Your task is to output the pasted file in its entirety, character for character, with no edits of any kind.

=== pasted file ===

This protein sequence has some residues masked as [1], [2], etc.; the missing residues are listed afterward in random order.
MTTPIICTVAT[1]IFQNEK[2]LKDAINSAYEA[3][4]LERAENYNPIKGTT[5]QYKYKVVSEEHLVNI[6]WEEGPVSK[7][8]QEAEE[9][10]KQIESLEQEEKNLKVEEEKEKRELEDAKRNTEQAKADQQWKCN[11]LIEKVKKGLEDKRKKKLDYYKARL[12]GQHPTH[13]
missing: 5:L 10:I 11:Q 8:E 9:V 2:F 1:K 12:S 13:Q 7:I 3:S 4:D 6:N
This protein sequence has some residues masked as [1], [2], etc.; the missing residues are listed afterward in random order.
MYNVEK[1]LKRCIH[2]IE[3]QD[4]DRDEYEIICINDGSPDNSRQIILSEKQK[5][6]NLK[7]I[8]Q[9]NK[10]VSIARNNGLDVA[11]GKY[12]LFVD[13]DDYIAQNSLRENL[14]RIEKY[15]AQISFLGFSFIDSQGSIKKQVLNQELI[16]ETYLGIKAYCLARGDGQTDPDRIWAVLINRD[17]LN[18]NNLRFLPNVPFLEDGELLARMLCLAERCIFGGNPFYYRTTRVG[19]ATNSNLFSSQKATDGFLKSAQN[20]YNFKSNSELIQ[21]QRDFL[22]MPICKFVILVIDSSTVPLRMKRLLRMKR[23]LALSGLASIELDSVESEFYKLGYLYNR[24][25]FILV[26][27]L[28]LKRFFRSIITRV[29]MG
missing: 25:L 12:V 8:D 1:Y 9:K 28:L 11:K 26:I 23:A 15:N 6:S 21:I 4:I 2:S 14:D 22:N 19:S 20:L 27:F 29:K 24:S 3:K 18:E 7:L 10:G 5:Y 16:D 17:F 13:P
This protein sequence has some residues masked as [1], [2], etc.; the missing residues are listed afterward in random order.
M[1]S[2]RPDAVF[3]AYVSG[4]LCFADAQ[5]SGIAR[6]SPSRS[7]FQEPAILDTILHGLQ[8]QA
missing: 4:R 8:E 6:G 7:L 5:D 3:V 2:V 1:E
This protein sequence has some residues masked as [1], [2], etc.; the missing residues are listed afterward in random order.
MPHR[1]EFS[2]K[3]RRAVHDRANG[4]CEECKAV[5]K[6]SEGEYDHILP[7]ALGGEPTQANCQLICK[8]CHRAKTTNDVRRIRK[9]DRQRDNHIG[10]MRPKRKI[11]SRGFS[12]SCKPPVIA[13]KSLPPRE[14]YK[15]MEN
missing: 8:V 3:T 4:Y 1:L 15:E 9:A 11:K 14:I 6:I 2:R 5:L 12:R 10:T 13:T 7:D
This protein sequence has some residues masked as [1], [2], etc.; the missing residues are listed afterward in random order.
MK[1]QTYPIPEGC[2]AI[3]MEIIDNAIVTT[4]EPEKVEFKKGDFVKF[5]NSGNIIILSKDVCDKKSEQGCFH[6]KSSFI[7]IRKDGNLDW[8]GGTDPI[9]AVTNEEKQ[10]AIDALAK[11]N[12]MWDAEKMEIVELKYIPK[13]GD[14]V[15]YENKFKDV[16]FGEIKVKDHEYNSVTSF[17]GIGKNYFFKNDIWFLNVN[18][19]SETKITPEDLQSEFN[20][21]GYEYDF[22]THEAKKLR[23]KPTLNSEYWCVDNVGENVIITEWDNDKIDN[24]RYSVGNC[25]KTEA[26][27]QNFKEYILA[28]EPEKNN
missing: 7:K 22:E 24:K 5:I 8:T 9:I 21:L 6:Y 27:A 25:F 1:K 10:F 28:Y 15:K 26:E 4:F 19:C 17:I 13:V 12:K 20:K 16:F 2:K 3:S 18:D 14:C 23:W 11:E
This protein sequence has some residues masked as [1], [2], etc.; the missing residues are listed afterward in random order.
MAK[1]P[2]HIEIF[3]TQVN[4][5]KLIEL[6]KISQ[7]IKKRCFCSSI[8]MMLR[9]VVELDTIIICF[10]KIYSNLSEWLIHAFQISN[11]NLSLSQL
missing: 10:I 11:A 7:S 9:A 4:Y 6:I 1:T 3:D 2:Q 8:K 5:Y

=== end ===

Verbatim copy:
This protein sequence has some residues masked as [1], [2], etc.; the missing residues are listed afterward in random order.
MTTPIICTVAT[1]IFQNEK[2]LKDAINSAYEA[3][4]LERAENYNPIKGTT[5]QYKYKVVSEEHLVNI[6]WEEGPVSK[7][8]QEAEE[9][10]KQIESLEQEEKNLKVEEEKEKRELEDAKRNTEQAKADQQWKCN[11]LIEKVKKGLEDKRKKKLDYYKARL[12]GQHPTH[13]
missing: 5:L 10:I 11:Q 8:E 9:V 2:F 1:K 12:S 13:Q 7:I 3:S 4:D 6:N
This protein sequence has some residues masked as [1], [2], etc.; the missing residues are listed afterward in random order.
MYNVEK[1]LKRCIH[2]IE[3]QD[4]DRDEYEIICINDGSPDNSRQIILSEKQK[5][6]NLK[7]I[8]Q[9]NK[10]VSIARNNGLDVA[11]GKY[12]LFVD[13]DDYIAQNSLRENL[14]RIEKY[15]AQISFLGFSFIDSQGSIKKQVLNQELI[16]ETYLGIKAYCLARGDGQTDPDRIWAVLINRD[17]LN[18]NNLRFLPNVPFLEDGELLARMLCLAERCIFGGNPFYYRTTRVG[19]ATNSNLFSSQKATDGFLKSAQN[20]YNFKSNSELIQ[21]QRDFL[22]MPICKFVILVIDSSTVPLRMKRLLRMKR[23]LALSGLASIELDSVESEFYKLGYLYNR[24][25]FILV[26][27]L[28]LKRFFRSIITRV[29]MG
missing: 25:L 12:V 8:D 1:Y 9:K 28:L 11:K 26:I 23:A 15:N 6:S 21:I 4:I 2:S 14:D 22:N 19:S 20:L 27:F 29:K 24:S 3:K 18:E 7:L 10:G 5:Y 16:D 17:F 13:P
This protein sequence has some residues masked as [1], [2], etc.; the missing residues are listed afterward in random order.
M[1]S[2]RPDAVF[3]AYVSG[4]LCFADAQ[5]SGIAR[6]SPSRS[7]FQEPAILDTILHGLQ[8]QA
missing: 4:R 8:E 6:G 7:L 5:D 3:V 2:V 1:E
This protein sequence has some residues masked as [1], [2], etc.; the missing residues are listed afterward in random order.
MPHR[1]EFS[2]K[3]RRAVHDRANG[4]CEECKAV[5]K[6]SEGEYDHILP[7]ALGGEPTQANCQLICK[8]CHRAKTTNDVRRIRK[9]DRQRDNHIG[10]MRPKRKI[11]SRGFS[12]SCKPPVIA[13]KSLPPRE[14]YK[15]MEN
missing: 8:V 3:T 4:Y 1:L 15:E 9:A 11:K 14:I 6:I 2:R 5:L 12:R 10:T 13:T 7:D
This protein sequence has some residues masked as [1], [2], etc.; the missing residues are listed afterward in random order.
MK[1]QTYPIPEGC[2]AI[3]MEIIDNAIVTT[4]EPEKVEFKKGDFVKF[5]NSGNIIILSKDVCDKKSEQGCFH[6]KSSFI[7]IRKDGNLDW[8]GGTDPI[9]AVTNEEKQ[10]AIDALAK[11]N[12]MWDAEKMEIVELKYIPK[13]GD[14]V[15]YENKFKDV[16]FGEIKVKDHEYNSVTSF[17]GIGKNYFFKNDIWFLNVN[18][19]SETKITPEDLQSEFN[20][21]GYEYDF[22]THEAKKLR[23]KPTLNSEYWCVDNVGENVIITEWDNDKIDN[24]RYSVGNC[25]KTEA[26][27]QNFKEYILA[28]EPEKNN
missing: 7:K 22:E 24:K 5:I 8:T 9:I 21:L 6:Y 27:A 25:F 1:K 10:F 28:Y 15:K 26:E 4:F 19:C 17:I 13:V 12:K 20:K 16:F 2:K 3:S 18:D 14:C 23:W 11:E
This protein sequence has some residues masked as [1], [2], etc.; the missing residues are listed afterward in random order.
MAK[1]P[2]HIEIF[3]TQVN[4][5]KLIEL[6]KISQ[7]IKKRCFCSSI[8]MMLR[9]VVELDTIIICF[10]KIYSNLSEWLIHAFQISN[11]NLSLSQL
missing: 10:I 11:A 7:S 9:A 4:Y 6:I 1:T 3:D 2:Q 8:K 5:Y